HK Parts owner sentenced to 4 years in prison for gun, tax crimes

A federal court sentenced the owner of the Utah-based HK Parts on Thursday to four years in prison for dealing guns without a license and filing fraudulent tax returns.

Adam Webber, 40, was convicted earlier this year of violating an agreement to “never” operate as a firearms dealer and hiding more than $800,000 of taxable income over a four-year period.

In a sentencing memo, prosecutors described Webber as putting on a front by posing as a humble American entrepreneur selling gun parts out of his basement to provide for his family. In reality, it was all a scheme to conceal illicit activities. He had injected illegal firearms sales into his gun parts business and then covered up the activity by underreporting revenue.

According to court documents, Webber signed an agreement with the ATF in 2007 stating that he would never obtain a federal firearms license or engage in a business with one following a botched machine gun sale. But he went ahead and opened an online business selling gun parts and expanded that business by selling guns.

On its website, HK Parts said it had an FFL, but that statement was false. The business’s FFL was through the entity Midnight Labs and Webber had an active role in managing firearm transfers — often conducting sales in places like parking lots — and would accept payments directly. Then, in two separate occasions, he sold guns to an undercover ATF agent.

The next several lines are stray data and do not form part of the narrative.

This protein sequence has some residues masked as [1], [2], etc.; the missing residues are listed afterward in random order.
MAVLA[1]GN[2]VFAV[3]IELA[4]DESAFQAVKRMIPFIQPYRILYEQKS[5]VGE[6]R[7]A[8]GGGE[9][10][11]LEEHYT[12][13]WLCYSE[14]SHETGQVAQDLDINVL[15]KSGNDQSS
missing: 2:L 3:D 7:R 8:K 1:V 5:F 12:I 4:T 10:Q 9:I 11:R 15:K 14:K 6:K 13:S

Part of that effort to conceal the sales included racking up millions in online credit card transactions and then underreporting them on financial filings and even in some cases reported losses. A search of his house uncovered thousands in cash and silver. In all, Webber failed to pay $800,818 of income tax between 2009 and 2012.

“Rather than run an honest firearm parts business that paid its taxes, he chose to run a firearms parts business infused with illegal firearms sales and capital diverted from the United States Treasury,” prosecutors said in the sentencing memo.

Webber’s attorneys argued that he unwittingly underpaid his taxes and he was simply a poor planner. But prosecutors said he bought a second house valued at $670,000 with cash and other properties, and even sought the advice of wealth managers. They argued that he knew exactly what he was doing when he filed inaccurate tax returns.

Prosecutors advised the court to hand down a sentence of 37 month plus supervised release for tax fraud. In a response, Webber’s defense asked for leniency since he had paid back taxes with interest and penalties to the tune of $1.8 million and had admitted guilt to firearms charges.

His attorneys filed 45 letters from friends and family who describe Webber as a stand up friend, family and business man. They also argued that none of the weapons he sold were recovered at crime scenes. They asked for probation only, but the judge said he was unmoved by the effort given the evidence of Webber’s crimes.

The sentencing ends a more than three-year court battle. The U.S. Attorney’s Office indicted Webber in August 2014.

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